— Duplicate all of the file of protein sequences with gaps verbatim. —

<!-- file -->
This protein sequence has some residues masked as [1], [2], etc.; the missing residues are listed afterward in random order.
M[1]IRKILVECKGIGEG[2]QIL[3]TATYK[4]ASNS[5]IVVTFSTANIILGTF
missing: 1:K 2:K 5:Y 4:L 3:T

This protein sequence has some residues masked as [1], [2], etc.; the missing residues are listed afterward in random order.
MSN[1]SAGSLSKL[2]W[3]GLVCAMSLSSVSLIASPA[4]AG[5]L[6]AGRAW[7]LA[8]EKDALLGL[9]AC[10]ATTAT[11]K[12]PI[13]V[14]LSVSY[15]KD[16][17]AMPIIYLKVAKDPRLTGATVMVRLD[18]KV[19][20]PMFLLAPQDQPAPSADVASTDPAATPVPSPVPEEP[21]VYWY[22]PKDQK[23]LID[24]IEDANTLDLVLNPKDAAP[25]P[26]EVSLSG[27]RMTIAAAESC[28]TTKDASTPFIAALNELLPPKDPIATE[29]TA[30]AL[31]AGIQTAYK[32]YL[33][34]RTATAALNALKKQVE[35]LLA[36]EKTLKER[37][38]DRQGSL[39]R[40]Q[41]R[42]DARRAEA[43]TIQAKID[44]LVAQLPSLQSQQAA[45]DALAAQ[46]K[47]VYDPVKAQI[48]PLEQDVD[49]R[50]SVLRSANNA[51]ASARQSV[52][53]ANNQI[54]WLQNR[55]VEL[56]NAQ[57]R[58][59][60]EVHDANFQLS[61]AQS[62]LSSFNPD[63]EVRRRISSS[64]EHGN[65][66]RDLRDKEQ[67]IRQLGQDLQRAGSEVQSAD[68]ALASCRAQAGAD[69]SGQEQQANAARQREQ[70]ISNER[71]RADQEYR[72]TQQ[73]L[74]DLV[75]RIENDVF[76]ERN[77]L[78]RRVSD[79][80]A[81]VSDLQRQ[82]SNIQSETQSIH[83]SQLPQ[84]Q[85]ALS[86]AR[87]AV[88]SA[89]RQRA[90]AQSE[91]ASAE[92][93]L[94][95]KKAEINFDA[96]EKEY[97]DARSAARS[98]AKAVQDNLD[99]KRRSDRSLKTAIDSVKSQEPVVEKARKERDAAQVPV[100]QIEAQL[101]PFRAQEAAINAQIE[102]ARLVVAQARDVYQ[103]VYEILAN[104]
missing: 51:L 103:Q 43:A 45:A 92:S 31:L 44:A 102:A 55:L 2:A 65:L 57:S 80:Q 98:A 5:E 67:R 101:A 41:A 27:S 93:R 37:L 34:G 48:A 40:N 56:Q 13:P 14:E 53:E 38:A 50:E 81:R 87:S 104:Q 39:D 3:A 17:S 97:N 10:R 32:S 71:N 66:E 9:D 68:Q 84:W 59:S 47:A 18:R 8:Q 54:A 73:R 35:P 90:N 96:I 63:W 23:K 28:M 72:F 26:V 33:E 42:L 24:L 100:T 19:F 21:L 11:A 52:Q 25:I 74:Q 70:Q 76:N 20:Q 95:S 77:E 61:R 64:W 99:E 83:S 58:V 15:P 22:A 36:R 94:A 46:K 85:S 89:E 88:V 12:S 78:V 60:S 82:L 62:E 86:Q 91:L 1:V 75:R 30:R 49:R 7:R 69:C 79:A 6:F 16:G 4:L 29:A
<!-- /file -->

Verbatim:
This protein sequence has some residues masked as [1], [2], etc.; the missing residues are listed afterward in random order.
M[1]IRKILVECKGIGEG[2]QIL[3]TATYK[4]ASNS[5]IVVTFSTANIILGTF
missing: 1:K 2:K 5:Y 4:L 3:T

This protein sequence has some residues masked as [1], [2], etc.; the missing residues are listed afterward in random order.
MSN[1]SAGSLSKL[2]W[3]GLVCAMSLSSVSLIASPA[4]AG[5]L[6]AGRAW[7]LA[8]EKDALLGL[9]AC[10]ATTAT[11]K[12]PI[13]V[14]LSVSY[15]KD[16][17]AMPIIYLKVAKDPRLTGATVMVRLD[18]KV[19][20]PMFLLAPQDQPAPSADVASTDPAATPVPSPVPEEP[21]VYWY[22]PKDQK[23]LID[24]IEDANTLDLVLNPKDAAP[25]P[26]EVSLSG[27]RMTIAAAESC[28]TTKDASTPFIAALNELLPPKDPIATE[29]TA[30]AL[31]AGIQTAYK[32]YL[33][34]RTATAALNALKKQVE[35]LLA[36]EKTLKER[37][38]DRQGSL[39]R[40]Q[41]R[42]DARRAEA[43]TIQAKID[44]LVAQLPSLQSQQAA[45]DALAAQ[46]K[47]VYDPVKAQI[48]PLEQDVD[49]R[50]SVLRSANNA[51]ASARQSV[52][53]ANNQI[54]WLQNR[55]VEL[56]NAQ[57]R[58][59][60]EVHDANFQLS[61]AQS[62]LSSFNPD[63]EVRRRISSS[64]EHGN[65][66]RDLRDKEQ[67]IRQLGQDLQRAGSEVQSAD[68]ALASCRAQAGAD[69]SGQEQQANAARQREQ[70]ISNER[71]RADQEYR[72]TQQ[73]L[74]DLV[75]RIENDVF[76]ERN[77]L[78]RRVSD[79][80]A[81]VSDLQRQ[82]SNIQSETQSIH[83]SQLPQ[84]Q[85]ALS[86]AR[87]AV[88]SA[89]RQRA[90]AQSE[91]ASAE[92][93]L[94][95]KKAEINFDA[96]EKEY[97]DARSAARS[98]AKAVQDNLD[99]KRRSDRSLKTAIDSVKSQEPVVEKARKERDAAQVPV[100]QIEAQL[101]PFRAQEAAINAQIE[102]ARLVVAQARDVYQ[103]VYEILAN[104]
missing: 51:L 103:Q 43:A 45:A 92:S 31:L 44:A 102:A 55:L 2:A 65:L 57:S 80:Q 98:A 5:E 67:R 101:A 41:A 27:S 93:R 37:L 34:G 48:A 40:N 56:Q 13:P 14:E 53:E 38:A 50:E 81:R 87:S 104:Q 39:D 3:A 17:S 97:N 10:R 32:S 71:N 66:E 9:D 68:Q 84:W 59:S 47:A 18:R 8:Q 54:A 73:R 35:P 90:N 96:I 63:W 23:K 28:M 72:F 26:V 33:E 42:L 24:L 100:T 19:F 21:L 11:A 52:Q 25:I 74:Q 70:Q 76:N 20:Q 95:S 77:E 61:R 64:W 99:E 83:S 58:V 15:P 22:A 36:R 94:A 46:K 85:S 89:E 88:V 12:S 78:V 60:S 82:L 62:E 86:Q 91:L 1:V 75:R 30:R 49:R 7:R 69:C 79:A 6:F 16:G 4:L 29:A